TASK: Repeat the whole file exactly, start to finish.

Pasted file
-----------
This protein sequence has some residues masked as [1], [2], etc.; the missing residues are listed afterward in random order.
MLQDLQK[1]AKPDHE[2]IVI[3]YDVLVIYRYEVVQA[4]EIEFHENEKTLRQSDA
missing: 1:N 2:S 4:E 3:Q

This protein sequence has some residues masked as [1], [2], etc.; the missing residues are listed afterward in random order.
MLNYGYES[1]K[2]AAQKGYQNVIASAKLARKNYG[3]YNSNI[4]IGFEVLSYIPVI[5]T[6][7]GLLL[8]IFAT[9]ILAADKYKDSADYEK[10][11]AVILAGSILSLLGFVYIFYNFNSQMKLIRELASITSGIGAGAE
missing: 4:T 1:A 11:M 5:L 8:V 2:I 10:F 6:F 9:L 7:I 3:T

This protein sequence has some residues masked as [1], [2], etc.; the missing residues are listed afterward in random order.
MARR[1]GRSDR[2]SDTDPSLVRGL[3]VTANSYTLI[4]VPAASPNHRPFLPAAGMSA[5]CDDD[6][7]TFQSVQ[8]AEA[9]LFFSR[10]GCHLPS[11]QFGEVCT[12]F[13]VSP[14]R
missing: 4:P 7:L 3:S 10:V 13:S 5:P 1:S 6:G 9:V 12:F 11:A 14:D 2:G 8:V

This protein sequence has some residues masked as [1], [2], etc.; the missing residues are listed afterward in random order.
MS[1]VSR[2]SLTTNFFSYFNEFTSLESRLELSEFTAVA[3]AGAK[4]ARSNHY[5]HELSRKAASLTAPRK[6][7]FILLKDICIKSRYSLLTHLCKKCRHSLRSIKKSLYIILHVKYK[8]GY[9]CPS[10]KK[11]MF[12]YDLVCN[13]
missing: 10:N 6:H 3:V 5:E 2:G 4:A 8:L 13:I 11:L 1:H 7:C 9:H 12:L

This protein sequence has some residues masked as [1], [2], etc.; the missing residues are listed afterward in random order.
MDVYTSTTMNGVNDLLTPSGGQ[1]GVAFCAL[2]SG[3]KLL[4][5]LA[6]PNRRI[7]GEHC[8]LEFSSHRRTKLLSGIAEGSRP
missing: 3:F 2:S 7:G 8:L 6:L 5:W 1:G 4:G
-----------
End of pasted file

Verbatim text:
This protein sequence has some residues masked as [1], [2], etc.; the missing residues are listed afterward in random order.
MLQDLQK[1]AKPDHE[2]IVI[3]YDVLVIYRYEVVQA[4]EIEFHENEKTLRQSDA
missing: 1:N 2:S 4:E 3:Q

This protein sequence has some residues masked as [1], [2], etc.; the missing residues are listed afterward in random order.
MLNYGYES[1]K[2]AAQKGYQNVIASAKLARKNYG[3]YNSNI[4]IGFEVLSYIPVI[5]T[6][7]GLLL[8]IFAT[9]ILAADKYKDSADYEK[10][11]AVILAGSILSLLGFVYIFYNFNSQMKLIRELASITSGIGAGAE
missing: 4:T 1:A 11:M 5:L 8:V 2:I 10:F 6:F 9:L 7:I 3:T

This protein sequence has some residues masked as [1], [2], etc.; the missing residues are listed afterward in random order.
MARR[1]GRSDR[2]SDTDPSLVRGL[3]VTANSYTLI[4]VPAASPNHRPFLPAAGMSA[5]CDDD[6][7]TFQSVQ[8]AEA[9]LFFSR[10]GCHLPS[11]QFGEVCT[12]F[13]VSP[14]R
missing: 4:P 7:L 3:S 10:V 13:S 5:P 1:S 6:G 9:V 12:F 11:A 14:D 2:G 8:V

This protein sequence has some residues masked as [1], [2], etc.; the missing residues are listed afterward in random order.
MS[1]VSR[2]SLTTNFFSYFNEFTSLESRLELSEFTAVA[3]AGAK[4]ARSNHY[5]HELSRKAASLTAPRK[6][7]FILLKDICIKSRYSLLTHLCKKCRHSLRSIKKSLYIILHVKYK[8]GY[9]CPS[10]KK[11]MF[12]YDLVCN[13]
missing: 10:N 6:H 3:V 5:E 2:G 4:A 8:L 13:I 11:L 1:H 7:C 9:H 12:L

This protein sequence has some residues masked as [1], [2], etc.; the missing residues are listed afterward in random order.
MDVYTSTTMNGVNDLLTPSGGQ[1]GVAFCAL[2]SG[3]KLL[4][5]LA[6]PNRRI[7]GEHC[8]LEFSSHRRTKLLSGIAEGSRP
missing: 3:F 2:S 7:G 8:L 6:L 5:W 1:G 4:G